Edward Eugene Page, 74

Born November 14, 1947

Died June 23, 2022

Irene (Triggs) Freeman, 86

Born April 3, 1936

Died June 22, 2022

Jacqueline Vonrobel, 80

Born May 21, 1942

Died June 22, 2022

Robert Harvill Smith, 87

Born June 9, 1935

Died June 20, 2022

Willie Taylor, 82

Born March 11, 1940

Died June 19, 2022

Wendell Roy Dieman, 92

Born February 28, 1930

Died June 19, 2022


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Tuesday, July 31, 2018, 8:07 AM

Jess Dunn inmates work in their new, high-visibility uniforms.

The Oklahoma Department of Corrections has undertaken a number of efforts to improve security at a facility in Taft, just west of Muskogee, that has had four inmates walk away from it since January.

ODOC has moved all Jess Dunn Correctional Center’s 1,122 male inmates to bright orange instead of gray uniforms, part of a move system-wide to phase out the less visible, darker clothing.

The orange is immediately visible, and uniforms have the word “INMATE” brightly emblazoned on their backs (as did the gray uniforms).

Other steps the agency has taken at the minimum-security prison for men include the following:

1. Jess Dunn has a siren that sounds when an inmate walks away from the facility. The prison has added another one that will make the alert louder and more audible to Taft residents. This came about after the facility’s warden, Jim Farris, and ODOC’s Region I Director, Millicent Newton-Embry, spoke with area residents who complained they couldn’t hear the siren. When JDCC has a walkaway, the nearby female minimum-security prison, Eddie Warrior Correctional Center, sounds its siren as well.

2. ODOC continues to beef up facility security in its fenced areas of JDCC, while also improving the visual security of its perimeter. The public should note, however, that minimum-security (which is what Jess Dunn is) is very different from medium-security.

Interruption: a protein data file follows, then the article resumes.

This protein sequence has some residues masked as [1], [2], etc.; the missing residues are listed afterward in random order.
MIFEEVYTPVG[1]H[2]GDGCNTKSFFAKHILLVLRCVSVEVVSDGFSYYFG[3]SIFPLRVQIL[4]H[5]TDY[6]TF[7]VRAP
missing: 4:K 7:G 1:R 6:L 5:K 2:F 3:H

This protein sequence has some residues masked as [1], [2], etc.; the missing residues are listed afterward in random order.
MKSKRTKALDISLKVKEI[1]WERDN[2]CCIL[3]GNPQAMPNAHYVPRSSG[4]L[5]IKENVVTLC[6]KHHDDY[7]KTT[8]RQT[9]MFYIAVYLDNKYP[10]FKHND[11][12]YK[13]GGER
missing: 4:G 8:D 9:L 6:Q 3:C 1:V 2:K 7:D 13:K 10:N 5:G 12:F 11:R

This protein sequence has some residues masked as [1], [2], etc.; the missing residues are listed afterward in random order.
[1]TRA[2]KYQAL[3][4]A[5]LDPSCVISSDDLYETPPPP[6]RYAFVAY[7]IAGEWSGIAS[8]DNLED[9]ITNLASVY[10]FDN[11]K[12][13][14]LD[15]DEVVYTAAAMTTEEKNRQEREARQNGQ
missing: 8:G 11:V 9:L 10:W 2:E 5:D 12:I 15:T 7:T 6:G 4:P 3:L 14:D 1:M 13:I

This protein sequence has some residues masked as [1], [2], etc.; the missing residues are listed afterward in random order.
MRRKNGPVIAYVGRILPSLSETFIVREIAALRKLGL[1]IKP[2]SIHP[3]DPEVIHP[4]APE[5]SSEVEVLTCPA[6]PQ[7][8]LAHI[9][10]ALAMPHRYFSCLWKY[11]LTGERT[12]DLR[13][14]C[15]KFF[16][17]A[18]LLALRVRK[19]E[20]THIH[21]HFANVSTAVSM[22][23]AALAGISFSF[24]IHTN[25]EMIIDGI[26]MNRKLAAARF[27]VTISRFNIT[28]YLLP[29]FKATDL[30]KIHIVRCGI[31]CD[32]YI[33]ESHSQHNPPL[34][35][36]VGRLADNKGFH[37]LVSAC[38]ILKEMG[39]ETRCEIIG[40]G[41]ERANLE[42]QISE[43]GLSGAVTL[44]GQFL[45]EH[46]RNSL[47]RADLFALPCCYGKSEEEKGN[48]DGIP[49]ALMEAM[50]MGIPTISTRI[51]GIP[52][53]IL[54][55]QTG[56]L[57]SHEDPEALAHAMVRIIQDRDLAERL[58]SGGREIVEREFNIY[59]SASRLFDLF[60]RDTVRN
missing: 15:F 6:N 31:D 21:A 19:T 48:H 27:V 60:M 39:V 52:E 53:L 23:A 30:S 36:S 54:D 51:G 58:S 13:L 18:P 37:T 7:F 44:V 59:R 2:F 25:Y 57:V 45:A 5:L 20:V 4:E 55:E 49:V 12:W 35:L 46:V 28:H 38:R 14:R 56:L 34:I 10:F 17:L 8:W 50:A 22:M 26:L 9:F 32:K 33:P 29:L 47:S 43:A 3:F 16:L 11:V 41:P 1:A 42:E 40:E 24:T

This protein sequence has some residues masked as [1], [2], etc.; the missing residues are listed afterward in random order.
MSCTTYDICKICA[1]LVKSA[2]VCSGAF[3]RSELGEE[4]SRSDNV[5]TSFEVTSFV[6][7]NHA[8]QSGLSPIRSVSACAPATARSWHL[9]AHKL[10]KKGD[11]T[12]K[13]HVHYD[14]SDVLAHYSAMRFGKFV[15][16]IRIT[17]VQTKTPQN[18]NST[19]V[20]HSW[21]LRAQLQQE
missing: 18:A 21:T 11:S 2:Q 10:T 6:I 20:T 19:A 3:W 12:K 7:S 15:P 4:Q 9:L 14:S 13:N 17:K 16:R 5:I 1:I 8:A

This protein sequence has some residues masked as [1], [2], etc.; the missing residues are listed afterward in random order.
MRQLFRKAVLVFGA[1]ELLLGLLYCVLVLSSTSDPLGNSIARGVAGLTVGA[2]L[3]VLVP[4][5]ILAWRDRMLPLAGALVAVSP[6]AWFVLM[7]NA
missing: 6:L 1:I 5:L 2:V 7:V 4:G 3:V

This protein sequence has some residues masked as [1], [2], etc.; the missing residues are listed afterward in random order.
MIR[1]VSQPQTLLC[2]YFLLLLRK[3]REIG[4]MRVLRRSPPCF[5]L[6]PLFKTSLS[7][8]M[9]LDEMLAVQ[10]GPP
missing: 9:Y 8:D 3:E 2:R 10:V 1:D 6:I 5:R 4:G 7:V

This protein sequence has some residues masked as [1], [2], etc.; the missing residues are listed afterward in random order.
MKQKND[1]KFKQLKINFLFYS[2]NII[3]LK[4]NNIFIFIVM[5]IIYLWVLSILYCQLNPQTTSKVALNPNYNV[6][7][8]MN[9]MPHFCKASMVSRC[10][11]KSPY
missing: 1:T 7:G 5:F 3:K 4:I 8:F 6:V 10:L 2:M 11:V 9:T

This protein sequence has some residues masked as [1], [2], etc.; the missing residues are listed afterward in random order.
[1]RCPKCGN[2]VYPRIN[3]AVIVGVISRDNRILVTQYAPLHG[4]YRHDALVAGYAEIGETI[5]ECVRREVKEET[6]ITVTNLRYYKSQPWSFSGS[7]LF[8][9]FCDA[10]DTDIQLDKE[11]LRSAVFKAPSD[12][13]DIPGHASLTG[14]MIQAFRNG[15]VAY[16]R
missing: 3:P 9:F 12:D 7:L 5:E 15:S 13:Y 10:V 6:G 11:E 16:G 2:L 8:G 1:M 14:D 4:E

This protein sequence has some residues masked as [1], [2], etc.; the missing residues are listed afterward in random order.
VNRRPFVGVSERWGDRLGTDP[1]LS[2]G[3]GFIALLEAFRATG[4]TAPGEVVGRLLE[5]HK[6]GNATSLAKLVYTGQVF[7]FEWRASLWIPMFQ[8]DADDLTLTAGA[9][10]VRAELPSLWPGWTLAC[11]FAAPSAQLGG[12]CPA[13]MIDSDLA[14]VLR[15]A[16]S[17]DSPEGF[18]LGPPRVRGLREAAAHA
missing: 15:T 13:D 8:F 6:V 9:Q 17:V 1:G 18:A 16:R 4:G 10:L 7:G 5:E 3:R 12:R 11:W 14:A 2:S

For example, medium security prisons contain some of the state’s most violent and dangerous inmates – individuals who have assaulted other inmates, hurt staff, or are serving time for violent crimes.

Those prisons have double rows of tall fencing topped with razor wire (Dick Conner Correctional Center in Hominy features an electrified fence). They also have sensors on their perimeters that can detect when someone is attempting to climb over the fence or touch it.

Minimum security inmates earn more visitation and freedom of movement. This can be a motivation for inmates to improve their behavior within the facility and participate in programming that prepares them for reentry.

3. Jess Dunn and Eddie Warrior wardens conducted a citizens’ advisory meeting recently and discussed ODOC policy on inmates assigned to Jess Dunn and answered questions about the walkaways. Those topics include the importance of minimum-security facilities in transitioning inmates to life on the outside. Inmates nearing the end of their sentences are sometimes eligible for minimum-security. While in such facilities, they may participate in public works projects, such as picking up trash or grounds keeping for public areas and buildings.

4. Warden Farris has added Taft residents as requested to the resident notification list. These residents receive a phone call in the event of a walkaway, with priority being residents in the facility’s immediate area.

Jess Dunn staff continue their close cooperation with area law enforcement beyond simply coordinating responses to walkaways.

Challenges at the facility include overcrowding, an aging facility (which was not originally built to be a prison) and a persistent staffing shortage, with 31 correctional officer positions vacant this month.